Makeup sex may boost our mental wellbeing. "What it can also do is help to manage feelings of rumination, going over or re-focusing on the argument. It can bring a sense of closure that sometimes isn't met otherwise."
What are the risks of makeup sex?
Makeup sex can come with risks, too. It can become an avoidance technique, allowing couples to ignore the root cause of their argument. Kate says it can lead to:
- Poor communication
"Makeup sex doesn't replace an argument or an apology. It may bring about a sense of resolution for both partners in some couples but, for others, it may only bring that sense of the matter being closed to one of them. It can lead to unmet needs or feelings can lead to resentment. So it's still important to make sure that you communicate and that you are on the same page when it comes to moving on from conflict."
"Sex can also be a way of avoiding these conversations, which may feel like the more challenging way of seeking resolution. So, if you think that you're falling into a pattern like this, it may be worth thinking about finding another way of dealing with your feelings."
- One-sided feelings
"Makeup sex shouldn't be used as one partner manipulating the other or persuading the other into doing something they want to, it should be mutual. You can always be physical and connect without being sexual, for example holding each other or an extended hug if you want to be in contact, but don't feel like or want sex."
How can we have makeup sex in a healthy way?
"As with other sexual experiences, focusing on consent, communication and pleasure is a way to have healthy makeup sex," says Kate. Out of all those, communication is really important.
"The trouble couples often get in is when they make assumptions about what makeup sex might mean for the other," says Kate. For example, you might want to forget about the fight but your partner may still want to talk about it. The only way to find out is to ask them. "Clarifying rather than assuming (none of us are mind-readers) is an important tool for all couple communication," adds Kate.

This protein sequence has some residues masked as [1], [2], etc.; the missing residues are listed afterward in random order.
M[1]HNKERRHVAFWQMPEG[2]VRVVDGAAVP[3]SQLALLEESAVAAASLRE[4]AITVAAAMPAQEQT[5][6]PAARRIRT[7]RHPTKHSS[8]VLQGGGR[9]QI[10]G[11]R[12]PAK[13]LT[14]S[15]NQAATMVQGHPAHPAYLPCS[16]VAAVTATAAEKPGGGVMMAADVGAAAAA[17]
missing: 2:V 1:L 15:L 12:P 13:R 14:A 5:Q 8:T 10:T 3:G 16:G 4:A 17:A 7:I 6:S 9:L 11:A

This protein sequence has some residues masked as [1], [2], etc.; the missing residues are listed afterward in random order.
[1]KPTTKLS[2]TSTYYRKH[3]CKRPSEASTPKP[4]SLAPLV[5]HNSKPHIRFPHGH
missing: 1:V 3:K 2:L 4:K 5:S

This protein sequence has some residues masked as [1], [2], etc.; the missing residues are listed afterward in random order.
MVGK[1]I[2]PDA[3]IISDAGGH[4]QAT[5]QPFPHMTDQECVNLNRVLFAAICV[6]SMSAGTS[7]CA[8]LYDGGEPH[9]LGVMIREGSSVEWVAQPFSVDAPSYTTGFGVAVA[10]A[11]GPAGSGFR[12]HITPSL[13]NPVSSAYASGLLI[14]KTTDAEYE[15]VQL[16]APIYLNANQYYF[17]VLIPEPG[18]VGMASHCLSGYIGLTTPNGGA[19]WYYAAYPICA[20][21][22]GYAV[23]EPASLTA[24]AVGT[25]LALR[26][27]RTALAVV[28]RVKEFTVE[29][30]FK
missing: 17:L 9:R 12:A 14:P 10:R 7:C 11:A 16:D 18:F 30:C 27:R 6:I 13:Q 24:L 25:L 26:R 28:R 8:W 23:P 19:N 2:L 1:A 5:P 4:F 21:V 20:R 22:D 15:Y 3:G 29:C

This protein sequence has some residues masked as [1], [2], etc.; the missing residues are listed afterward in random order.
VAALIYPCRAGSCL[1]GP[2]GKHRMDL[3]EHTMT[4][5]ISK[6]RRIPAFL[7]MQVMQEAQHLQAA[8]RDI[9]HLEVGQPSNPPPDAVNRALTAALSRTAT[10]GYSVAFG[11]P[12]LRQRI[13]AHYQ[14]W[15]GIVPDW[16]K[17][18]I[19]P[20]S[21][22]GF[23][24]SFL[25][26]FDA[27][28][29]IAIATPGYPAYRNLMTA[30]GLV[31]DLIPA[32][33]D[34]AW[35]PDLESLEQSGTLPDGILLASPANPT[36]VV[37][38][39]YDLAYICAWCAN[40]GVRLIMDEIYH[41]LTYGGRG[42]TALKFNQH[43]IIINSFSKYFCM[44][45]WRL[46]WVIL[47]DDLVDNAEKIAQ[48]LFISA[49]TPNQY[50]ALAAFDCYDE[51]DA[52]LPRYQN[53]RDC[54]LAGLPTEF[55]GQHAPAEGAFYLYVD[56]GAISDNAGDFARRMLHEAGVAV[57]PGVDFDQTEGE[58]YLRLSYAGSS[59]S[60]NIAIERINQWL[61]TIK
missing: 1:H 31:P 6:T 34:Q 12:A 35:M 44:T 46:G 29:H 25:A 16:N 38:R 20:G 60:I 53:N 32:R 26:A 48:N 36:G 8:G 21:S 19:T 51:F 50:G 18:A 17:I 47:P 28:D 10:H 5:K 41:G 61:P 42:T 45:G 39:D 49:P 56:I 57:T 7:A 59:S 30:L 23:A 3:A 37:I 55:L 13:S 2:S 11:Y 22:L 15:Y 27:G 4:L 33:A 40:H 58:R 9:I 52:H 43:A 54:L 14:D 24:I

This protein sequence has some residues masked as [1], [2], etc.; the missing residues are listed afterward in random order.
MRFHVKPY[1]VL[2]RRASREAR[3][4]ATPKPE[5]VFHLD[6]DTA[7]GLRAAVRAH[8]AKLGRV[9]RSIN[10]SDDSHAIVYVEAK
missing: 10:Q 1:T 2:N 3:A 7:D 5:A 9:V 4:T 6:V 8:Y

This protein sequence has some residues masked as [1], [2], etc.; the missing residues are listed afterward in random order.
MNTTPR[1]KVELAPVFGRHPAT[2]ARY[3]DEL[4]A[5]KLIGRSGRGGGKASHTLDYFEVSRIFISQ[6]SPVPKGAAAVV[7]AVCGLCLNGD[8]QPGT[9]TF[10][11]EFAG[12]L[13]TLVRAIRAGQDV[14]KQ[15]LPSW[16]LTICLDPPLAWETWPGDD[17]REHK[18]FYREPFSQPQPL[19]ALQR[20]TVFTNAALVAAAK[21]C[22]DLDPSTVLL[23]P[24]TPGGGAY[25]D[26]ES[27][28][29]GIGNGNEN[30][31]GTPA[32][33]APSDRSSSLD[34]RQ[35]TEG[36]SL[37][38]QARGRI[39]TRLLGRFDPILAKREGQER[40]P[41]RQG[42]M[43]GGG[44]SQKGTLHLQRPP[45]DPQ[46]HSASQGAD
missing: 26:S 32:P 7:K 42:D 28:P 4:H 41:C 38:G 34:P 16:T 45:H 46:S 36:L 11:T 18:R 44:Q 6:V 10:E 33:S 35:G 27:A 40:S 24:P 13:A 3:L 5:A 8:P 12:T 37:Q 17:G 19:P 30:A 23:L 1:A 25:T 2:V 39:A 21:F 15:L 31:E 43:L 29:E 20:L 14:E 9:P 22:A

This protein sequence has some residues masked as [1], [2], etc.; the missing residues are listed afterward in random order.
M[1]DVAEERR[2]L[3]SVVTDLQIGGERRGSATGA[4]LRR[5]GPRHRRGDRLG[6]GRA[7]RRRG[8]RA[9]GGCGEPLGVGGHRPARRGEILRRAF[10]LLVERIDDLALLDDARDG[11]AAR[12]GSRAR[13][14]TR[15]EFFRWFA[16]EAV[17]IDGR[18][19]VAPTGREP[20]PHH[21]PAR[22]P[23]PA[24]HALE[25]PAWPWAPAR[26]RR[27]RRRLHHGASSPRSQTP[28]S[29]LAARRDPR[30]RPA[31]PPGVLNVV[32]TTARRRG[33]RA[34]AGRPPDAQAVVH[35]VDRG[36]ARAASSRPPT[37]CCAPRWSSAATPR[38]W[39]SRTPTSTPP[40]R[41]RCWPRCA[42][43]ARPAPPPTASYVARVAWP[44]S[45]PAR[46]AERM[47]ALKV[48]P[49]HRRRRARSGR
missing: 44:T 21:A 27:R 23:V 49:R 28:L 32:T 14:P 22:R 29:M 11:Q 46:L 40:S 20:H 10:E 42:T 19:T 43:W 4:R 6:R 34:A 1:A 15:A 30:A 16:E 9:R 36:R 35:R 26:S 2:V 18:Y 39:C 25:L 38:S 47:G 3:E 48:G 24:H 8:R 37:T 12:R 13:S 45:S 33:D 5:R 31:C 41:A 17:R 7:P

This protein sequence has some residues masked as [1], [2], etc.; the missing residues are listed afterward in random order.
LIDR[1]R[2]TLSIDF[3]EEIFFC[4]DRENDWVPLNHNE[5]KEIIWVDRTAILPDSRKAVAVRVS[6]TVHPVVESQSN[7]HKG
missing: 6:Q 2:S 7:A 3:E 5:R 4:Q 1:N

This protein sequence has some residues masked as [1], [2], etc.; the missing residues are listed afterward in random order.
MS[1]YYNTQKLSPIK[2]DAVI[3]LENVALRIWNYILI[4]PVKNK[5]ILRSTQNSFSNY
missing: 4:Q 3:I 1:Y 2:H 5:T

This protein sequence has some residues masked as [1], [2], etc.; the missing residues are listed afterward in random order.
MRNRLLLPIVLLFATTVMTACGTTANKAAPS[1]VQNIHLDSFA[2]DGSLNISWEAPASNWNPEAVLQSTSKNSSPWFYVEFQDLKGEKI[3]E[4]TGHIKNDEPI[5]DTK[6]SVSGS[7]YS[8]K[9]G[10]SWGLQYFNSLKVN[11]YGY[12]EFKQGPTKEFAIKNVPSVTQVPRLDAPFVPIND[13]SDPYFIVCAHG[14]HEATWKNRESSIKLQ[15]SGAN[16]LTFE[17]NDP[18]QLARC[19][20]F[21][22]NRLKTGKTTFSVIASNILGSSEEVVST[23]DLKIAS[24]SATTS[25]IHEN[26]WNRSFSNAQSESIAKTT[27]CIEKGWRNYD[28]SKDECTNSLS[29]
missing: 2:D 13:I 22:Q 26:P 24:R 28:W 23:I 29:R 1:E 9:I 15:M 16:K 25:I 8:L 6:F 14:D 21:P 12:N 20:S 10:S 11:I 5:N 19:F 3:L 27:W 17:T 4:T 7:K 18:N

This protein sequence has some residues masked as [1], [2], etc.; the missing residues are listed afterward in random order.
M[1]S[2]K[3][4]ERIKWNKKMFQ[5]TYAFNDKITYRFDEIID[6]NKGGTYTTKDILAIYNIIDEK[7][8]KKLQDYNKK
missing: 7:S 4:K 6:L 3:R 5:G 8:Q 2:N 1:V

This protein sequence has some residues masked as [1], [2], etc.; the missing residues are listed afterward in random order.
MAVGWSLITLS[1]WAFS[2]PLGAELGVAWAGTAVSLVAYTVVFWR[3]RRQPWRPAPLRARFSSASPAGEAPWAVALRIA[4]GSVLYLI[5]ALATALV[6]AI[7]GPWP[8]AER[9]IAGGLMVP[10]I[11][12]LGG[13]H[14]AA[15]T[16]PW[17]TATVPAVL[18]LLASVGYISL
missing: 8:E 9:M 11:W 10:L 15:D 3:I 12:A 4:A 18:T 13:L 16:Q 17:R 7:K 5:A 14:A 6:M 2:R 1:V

And don't assume that makeup sex will make your relationship better. The research published in Archives of Sexual Behaviour also reported that makeup sex did not contribute to long-term happiness for couples. The positive feelings associated with makeup sex were only experienced on the day, not overall when compared to couples who don't engage in makeup sex.
If you are concerned that you're only having sex after a fight, rather than because you want to, then sex therapy could be the answer. This might sound a little scary but, as with any other form of talking therapy, it explores all factors which could be contributing to your problem and can help you and your partner address any issues within your relationship that are causing you to have arguments.
Rose Goodman is a junior health writer and she writes across print titles and websites including woman&home.
Prior to pursuing her career as a writer, Rose obtained a degree in psychology and went on to work in adult mental health for five years, specifically working with people diagnosed with eating disorders, anxiety, depression and OCD. Mental health and wellbeing is something Rose feels incredibly passionate about and believes normalising the conversation around mental illness is something we should all actively strive to do.